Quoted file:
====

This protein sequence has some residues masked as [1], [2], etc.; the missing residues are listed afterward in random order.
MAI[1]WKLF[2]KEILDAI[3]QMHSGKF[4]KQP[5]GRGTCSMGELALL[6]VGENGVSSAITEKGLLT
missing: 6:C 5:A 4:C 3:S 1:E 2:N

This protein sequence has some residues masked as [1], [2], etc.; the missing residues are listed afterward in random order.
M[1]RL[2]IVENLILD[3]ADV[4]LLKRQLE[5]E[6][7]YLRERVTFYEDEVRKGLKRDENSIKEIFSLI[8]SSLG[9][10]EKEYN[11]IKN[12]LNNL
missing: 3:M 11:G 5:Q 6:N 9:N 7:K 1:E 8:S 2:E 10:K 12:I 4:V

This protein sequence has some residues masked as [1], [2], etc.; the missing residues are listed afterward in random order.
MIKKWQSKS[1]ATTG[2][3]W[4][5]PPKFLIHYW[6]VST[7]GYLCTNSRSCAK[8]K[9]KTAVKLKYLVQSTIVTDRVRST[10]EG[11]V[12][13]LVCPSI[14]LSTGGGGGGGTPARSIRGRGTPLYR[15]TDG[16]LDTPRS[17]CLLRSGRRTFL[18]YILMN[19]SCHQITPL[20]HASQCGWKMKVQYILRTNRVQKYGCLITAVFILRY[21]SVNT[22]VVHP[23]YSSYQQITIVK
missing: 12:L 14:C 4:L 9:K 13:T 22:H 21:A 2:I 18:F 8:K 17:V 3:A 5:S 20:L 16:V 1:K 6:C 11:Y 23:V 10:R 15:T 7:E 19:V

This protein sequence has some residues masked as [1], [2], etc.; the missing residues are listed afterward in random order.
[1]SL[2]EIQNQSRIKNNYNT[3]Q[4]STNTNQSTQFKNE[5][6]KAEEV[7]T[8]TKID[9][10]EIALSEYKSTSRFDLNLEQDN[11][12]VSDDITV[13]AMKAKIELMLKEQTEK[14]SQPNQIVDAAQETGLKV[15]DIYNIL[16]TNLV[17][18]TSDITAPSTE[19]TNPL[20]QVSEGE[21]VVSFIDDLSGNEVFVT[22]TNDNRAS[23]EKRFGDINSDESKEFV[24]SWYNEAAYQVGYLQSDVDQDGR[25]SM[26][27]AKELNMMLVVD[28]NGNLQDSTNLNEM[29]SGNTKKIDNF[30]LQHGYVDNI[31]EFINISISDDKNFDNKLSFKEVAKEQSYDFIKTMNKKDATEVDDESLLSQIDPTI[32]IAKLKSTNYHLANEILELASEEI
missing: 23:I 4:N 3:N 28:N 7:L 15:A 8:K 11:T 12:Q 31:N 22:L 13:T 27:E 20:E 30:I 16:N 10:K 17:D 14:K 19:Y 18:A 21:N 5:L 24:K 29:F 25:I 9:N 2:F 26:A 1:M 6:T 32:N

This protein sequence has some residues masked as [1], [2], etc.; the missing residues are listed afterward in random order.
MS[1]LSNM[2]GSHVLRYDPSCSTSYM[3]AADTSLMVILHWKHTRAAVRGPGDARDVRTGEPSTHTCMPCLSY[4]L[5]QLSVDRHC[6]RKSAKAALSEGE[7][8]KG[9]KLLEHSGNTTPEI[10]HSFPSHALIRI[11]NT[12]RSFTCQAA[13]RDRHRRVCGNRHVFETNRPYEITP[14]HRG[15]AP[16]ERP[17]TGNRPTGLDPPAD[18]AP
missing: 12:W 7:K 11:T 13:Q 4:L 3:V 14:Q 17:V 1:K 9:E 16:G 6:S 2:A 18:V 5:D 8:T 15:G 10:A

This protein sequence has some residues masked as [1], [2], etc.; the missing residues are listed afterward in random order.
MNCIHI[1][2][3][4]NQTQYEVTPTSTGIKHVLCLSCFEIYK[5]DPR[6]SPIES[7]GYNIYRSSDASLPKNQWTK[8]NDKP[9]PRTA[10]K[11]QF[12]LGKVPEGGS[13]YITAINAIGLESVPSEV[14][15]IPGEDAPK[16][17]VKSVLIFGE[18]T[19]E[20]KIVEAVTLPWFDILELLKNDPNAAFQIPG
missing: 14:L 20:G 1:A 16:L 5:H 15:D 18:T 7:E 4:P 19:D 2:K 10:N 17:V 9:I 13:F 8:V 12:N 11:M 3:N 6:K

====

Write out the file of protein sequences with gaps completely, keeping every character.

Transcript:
This protein sequence has some residues masked as [1], [2], etc.; the missing residues are listed afterward in random order.
MAI[1]WKLF[2]KEILDAI[3]QMHSGKF[4]KQP[5]GRGTCSMGELALL[6]VGENGVSSAITEKGLLT
missing: 6:C 5:A 4:C 3:S 1:E 2:N

This protein sequence has some residues masked as [1], [2], etc.; the missing residues are listed afterward in random order.
M[1]RL[2]IVENLILD[3]ADV[4]LLKRQLE[5]E[6][7]YLRERVTFYEDEVRKGLKRDENSIKEIFSLI[8]SSLG[9][10]EKEYN[11]IKN[12]LNNL
missing: 3:M 11:G 5:Q 6:N 9:N 7:K 1:E 8:S 2:E 10:K 12:I 4:V

This protein sequence has some residues masked as [1], [2], etc.; the missing residues are listed afterward in random order.
MIKKWQSKS[1]ATTG[2][3]W[4][5]PPKFLIHYW[6]VST[7]GYLCTNSRSCAK[8]K[9]KTAVKLKYLVQSTIVTDRVRST[10]EG[11]V[12][13]LVCPSI[14]LSTGGGGGGGTPARSIRGRGTPLYR[15]TDG[16]LDTPRS[17]CLLRSGRRTFL[18]YILMN[19]SCHQITPL[20]HASQCGWKMKVQYILRTNRVQKYGCLITAVFILRY[21]SVNT[22]VVHP[23]YSSYQQITIVK
missing: 12:L 14:C 4:L 9:K 13:T 22:H 21:A 2:I 18:F 8:K 17:V 3:A 5:S 20:L 16:V 1:K 6:C 11:Y 23:V 10:R 15:T 7:E 19:V

This protein sequence has some residues masked as [1], [2], etc.; the missing residues are listed afterward in random order.
[1]SL[2]EIQNQSRIKNNYNT[3]Q[4]STNTNQSTQFKNE[5][6]KAEEV[7]T[8]TKID[9][10]EIALSEYKSTSRFDLNLEQDN[11][12]VSDDITV[13]AMKAKIELMLKEQTEK[14]SQPNQIVDAAQETGLKV[15]DIYNIL[16]TNLV[17][18]TSDITAPSTE[19]TNPL[20]QVSEGE[21]VVSFIDDLSGNEVFVT[22]TNDNRAS[23]EKRFGDINSDESKEFV[24]SWYNEAAYQVGYLQSDVDQDGR[25]SM[26][27]AKELNMMLVVD[28]NGNLQDSTNLNEM[29]SGNTKKIDNF[30]LQHGYVDNI[31]EFINISISDDKNFDNKLSFKEVAKEQSYDFIKTMNKKDATEVDDESLLSQIDPTI[32]IAKLKSTNYHLANEILELASEEI
missing: 23:I 4:N 3:N 28:N 7:L 15:A 8:K 11:T 12:Q 31:N 22:L 13:T 27:E 20:E 30:I 16:N 10:K 17:D 14:K 19:Y 18:A 21:N 5:L 24:K 29:F 25:I 9:N 2:F 26:A 1:M 6:T 32:N

This protein sequence has some residues masked as [1], [2], etc.; the missing residues are listed afterward in random order.
MS[1]LSNM[2]GSHVLRYDPSCSTSYM[3]AADTSLMVILHWKHTRAAVRGPGDARDVRTGEPSTHTCMPCLSY[4]L[5]QLSVDRHC[6]RKSAKAALSEGE[7][8]KG[9]KLLEHSGNTTPEI[10]HSFPSHALIRI[11]NT[12]RSFTCQAA[13]RDRHRRVCGNRHVFETNRPYEITP[14]HRG[15]AP[16]ERP[17]TGNRPTGLDPPAD[18]AP
missing: 12:W 7:K 11:T 13:Q 4:L 3:V 14:Q 17:V 1:K 9:E 16:G 6:S 2:A 18:V 5:D 8:T 15:G 10:A

This protein sequence has some residues masked as [1], [2], etc.; the missing residues are listed afterward in random order.
MNCIHI[1][2][3][4]NQTQYEVTPTSTGIKHVLCLSCFEIYK[5]DPR[6]SPIES[7]GYNIYRSSDASLPKNQWTK[8]NDKP[9]PRTA[10]K[11]QF[12]LGKVPEGGS[13]YITAINAIGLESVPSEV[14][15]IPGEDAPK[16][17]VKSVLIFGE[18]T[19]E[20]KIVEAVTLPWFDILELLKNDPNAAFQIPG
missing: 14:L 20:G 1:A 16:L 5:H 15:D 18:T 7:E 4:P 19:D 2:K 10:N 17:V 9:I 13:F 8:V 12:N 11:M 3:N 6:K